The dictionary defines ‘law’ as the collection of rules imposed by authority. This clearly states that the authority is the final matter in any case where the law is to be applied. In cricket, the ICC is the final authority on laws on the game, and the umpires just have to follow the rules laid out. Taking all these into consideration, the two on-field umpires were absolutely right in bringing the teams off for poor light on the last day at The Oval. But then again, was it a ‘fair’ end to a brilliant day’s play?
A big crowd, which had been frustrated by rain the previous day, were surprised by some pleasant weather and some proactive play from both sides, as a result of which a victory for either side was possible. And then, after an incredible day of cricket, it all came to naught. With just four overs remaining and 21 runs to win, England’s batsmen were called off the field. It was dark yes, and the meter reading was much less than the one taken on the earlier day, which served as the benchmark. But how worse would things have got in four overs’ time?
The farce at The Oval begs the big question again – shouldn’t common sense prevail over laws at times in the game? Cannot the ICC have a provision in the rule which says that umpires can reverse the rules in extreme circumstances like the one of Sunday, which robbed the spectators of a spectacular finish to The Ashes? While we cannot blame the umpires, the players could help out by being more sporting. Michael Clarke set up the game nicely on the final day, but Australia’s time-wasting tactics just because they were losing the game stood out like a sore eye.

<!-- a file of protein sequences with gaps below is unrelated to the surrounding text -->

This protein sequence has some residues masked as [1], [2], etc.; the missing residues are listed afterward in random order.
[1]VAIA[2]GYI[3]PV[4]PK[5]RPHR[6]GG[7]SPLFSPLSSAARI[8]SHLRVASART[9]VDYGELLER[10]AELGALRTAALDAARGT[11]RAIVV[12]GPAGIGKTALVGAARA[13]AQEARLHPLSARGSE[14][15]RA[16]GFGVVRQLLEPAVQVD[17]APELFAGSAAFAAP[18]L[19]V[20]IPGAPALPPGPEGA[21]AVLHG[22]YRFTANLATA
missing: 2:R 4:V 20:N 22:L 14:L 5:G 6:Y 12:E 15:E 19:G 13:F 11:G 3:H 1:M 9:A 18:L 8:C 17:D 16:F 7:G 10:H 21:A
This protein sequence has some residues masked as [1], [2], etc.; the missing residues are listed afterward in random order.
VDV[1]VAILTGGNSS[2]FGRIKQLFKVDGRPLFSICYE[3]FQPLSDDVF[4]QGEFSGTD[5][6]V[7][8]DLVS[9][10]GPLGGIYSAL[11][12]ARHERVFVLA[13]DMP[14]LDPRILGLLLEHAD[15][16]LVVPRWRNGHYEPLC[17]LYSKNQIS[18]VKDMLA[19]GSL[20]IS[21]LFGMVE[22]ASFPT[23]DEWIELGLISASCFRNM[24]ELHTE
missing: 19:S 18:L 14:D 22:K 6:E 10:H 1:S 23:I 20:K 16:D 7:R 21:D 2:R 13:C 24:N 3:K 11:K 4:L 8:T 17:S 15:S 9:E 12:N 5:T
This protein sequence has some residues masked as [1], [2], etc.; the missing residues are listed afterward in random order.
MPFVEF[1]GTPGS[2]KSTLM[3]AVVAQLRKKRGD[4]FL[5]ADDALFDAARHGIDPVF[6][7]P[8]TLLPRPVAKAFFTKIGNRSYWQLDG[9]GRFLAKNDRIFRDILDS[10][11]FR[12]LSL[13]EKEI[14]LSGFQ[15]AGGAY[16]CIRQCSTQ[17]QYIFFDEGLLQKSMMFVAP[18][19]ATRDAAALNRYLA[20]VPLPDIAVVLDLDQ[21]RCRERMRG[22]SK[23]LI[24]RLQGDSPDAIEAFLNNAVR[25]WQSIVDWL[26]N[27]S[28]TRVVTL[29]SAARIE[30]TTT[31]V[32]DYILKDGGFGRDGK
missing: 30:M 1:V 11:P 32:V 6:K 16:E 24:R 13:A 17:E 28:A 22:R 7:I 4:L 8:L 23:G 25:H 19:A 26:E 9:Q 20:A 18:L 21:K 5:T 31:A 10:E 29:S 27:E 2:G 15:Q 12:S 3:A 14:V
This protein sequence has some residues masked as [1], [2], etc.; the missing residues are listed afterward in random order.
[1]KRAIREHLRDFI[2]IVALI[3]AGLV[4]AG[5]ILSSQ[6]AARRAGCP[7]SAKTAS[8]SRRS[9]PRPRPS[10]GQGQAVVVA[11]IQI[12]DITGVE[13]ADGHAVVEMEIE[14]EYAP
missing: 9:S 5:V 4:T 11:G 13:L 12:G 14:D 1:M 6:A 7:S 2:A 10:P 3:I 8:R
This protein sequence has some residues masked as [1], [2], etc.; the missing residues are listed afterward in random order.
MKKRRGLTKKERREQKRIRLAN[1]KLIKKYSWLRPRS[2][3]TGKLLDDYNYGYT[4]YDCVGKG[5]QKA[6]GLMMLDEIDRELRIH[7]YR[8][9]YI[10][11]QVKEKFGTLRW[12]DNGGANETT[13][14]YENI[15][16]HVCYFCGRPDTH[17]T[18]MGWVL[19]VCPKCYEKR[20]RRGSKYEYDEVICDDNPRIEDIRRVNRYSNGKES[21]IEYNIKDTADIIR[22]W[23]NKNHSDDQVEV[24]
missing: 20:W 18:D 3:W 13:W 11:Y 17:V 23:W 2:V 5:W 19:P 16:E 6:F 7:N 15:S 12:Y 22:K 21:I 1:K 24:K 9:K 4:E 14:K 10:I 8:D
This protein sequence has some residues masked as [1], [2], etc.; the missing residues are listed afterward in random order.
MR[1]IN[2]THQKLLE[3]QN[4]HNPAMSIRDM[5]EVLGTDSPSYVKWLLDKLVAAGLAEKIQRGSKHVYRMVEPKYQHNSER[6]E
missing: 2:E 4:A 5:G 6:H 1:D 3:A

The decision to hand over the decision of bad light to umpires has been a smart one, but they haven’t been given enough power to look out of the rulebook when needed. Had the game been played under old rules, the light would have been offered to the England batsmen, and the hosts would probably have gone on to clinch the Ashes 4-0. The rule wasn’t always fair but did deliver results at times. Remember there was a Test between England and Pakistan which finished in complete darkness in Karachi back in 2001. England won because they were offered the light, and took it despite hardy being able to see much.
The 2007 World Cup final was another major example of how following the rules blindly can lead to a farce. With 63 needed off 18 balls, Sri Lanka were offered the light and accepted it. Australia had even begun celebrating, but just to follow the rules, Australia and Sri Lanka were asked out come out and finish off the game in complete darkness. Neither team was pleased since there was nothing to achieve – Lanka were never going to win and Australia had no chance of losing. Such are the times when mundane laws need to be redefined.
--By A Cricket Analyst